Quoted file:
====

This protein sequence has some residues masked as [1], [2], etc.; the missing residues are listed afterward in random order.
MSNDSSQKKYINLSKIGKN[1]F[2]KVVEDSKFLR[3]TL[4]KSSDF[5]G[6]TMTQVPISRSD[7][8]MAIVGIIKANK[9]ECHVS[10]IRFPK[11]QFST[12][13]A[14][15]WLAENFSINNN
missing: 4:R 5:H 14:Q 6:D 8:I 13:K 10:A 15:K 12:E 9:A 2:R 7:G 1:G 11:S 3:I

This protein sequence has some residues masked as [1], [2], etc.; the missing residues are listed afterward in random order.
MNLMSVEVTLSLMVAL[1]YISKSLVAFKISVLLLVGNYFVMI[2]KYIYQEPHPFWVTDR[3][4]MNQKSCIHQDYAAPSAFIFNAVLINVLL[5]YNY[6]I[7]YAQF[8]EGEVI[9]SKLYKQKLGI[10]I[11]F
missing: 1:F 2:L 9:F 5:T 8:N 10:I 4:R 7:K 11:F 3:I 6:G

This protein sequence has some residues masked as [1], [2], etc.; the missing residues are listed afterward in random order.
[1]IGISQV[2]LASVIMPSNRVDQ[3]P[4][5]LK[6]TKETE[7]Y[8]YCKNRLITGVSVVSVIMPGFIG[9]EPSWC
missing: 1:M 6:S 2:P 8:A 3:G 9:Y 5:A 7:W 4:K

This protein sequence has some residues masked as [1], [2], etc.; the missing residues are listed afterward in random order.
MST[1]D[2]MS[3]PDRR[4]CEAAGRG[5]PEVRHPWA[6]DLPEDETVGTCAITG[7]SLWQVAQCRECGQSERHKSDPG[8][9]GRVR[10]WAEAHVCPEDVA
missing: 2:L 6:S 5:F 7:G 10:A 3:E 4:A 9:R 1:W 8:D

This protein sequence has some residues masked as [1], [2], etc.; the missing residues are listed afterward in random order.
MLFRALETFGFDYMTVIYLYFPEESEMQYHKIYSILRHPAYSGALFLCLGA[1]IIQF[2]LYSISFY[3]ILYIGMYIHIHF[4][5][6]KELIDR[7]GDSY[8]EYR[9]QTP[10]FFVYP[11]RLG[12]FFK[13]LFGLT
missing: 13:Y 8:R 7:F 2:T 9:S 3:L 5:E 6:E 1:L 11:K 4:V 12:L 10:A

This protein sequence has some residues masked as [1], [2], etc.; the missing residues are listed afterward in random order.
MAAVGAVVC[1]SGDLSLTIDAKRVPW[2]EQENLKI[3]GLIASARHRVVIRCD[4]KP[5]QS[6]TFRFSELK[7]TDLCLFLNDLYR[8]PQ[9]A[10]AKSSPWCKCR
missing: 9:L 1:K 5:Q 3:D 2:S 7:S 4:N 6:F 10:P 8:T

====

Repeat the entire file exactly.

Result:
This protein sequence has some residues masked as [1], [2], etc.; the missing residues are listed afterward in random order.
MSNDSSQKKYINLSKIGKN[1]F[2]KVVEDSKFLR[3]TL[4]KSSDF[5]G[6]TMTQVPISRSD[7][8]MAIVGIIKANK[9]ECHVS[10]IRFPK[11]QFST[12][13]A[14][15]WLAENFSINNN
missing: 4:R 5:H 14:Q 6:D 8:I 13:K 10:A 15:K 12:E 9:A 2:R 7:G 1:G 11:S 3:I

This protein sequence has some residues masked as [1], [2], etc.; the missing residues are listed afterward in random order.
MNLMSVEVTLSLMVAL[1]YISKSLVAFKISVLLLVGNYFVMI[2]KYIYQEPHPFWVTDR[3][4]MNQKSCIHQDYAAPSAFIFNAVLINVLL[5]YNY[6]I[7]YAQF[8]EGEVI[9]SKLYKQKLGI[10]I[11]F
missing: 1:F 2:L 9:F 5:T 8:N 10:I 4:R 7:K 11:F 3:I 6:G

This protein sequence has some residues masked as [1], [2], etc.; the missing residues are listed afterward in random order.
[1]IGISQV[2]LASVIMPSNRVDQ[3]P[4][5]LK[6]TKETE[7]Y[8]YCKNRLITGVSVVSVIMPGFIG[9]EPSWC
missing: 1:M 6:S 2:P 8:A 3:G 9:Y 5:A 7:W 4:K

This protein sequence has some residues masked as [1], [2], etc.; the missing residues are listed afterward in random order.
MST[1]D[2]MS[3]PDRR[4]CEAAGRG[5]PEVRHPWA[6]DLPEDETVGTCAITG[7]SLWQVAQCRECGQSERHKSDPG[8][9]GRVR[10]WAEAHVCPEDVA
missing: 2:L 6:S 5:F 7:G 10:A 3:E 4:A 9:R 1:W 8:D

This protein sequence has some residues masked as [1], [2], etc.; the missing residues are listed afterward in random order.
MLFRALETFGFDYMTVIYLYFPEESEMQYHKIYSILRHPAYSGALFLCLGA[1]IIQF[2]LYSISFY[3]ILYIGMYIHIHF[4][5][6]KELIDR[7]GDSY[8]EYR[9]QTP[10]FFVYP[11]RLG[12]FFK[13]LFGLT
missing: 13:Y 8:R 7:F 2:T 9:S 3:L 5:E 6:E 1:L 11:K 4:V 12:L 10:A

This protein sequence has some residues masked as [1], [2], etc.; the missing residues are listed afterward in random order.
MAAVGAVVC[1]SGDLSLTIDAKRVPW[2]EQENLKI[3]GLIASARHRVVIRCD[4]KP[5]QS[6]TFRFSELK[7]TDLCLFLNDLYR[8]PQ[9]A[10]AKSSPWCKCR
missing: 9:L 1:K 5:Q 3:D 2:S 7:S 4:N 6:F 10:P 8:T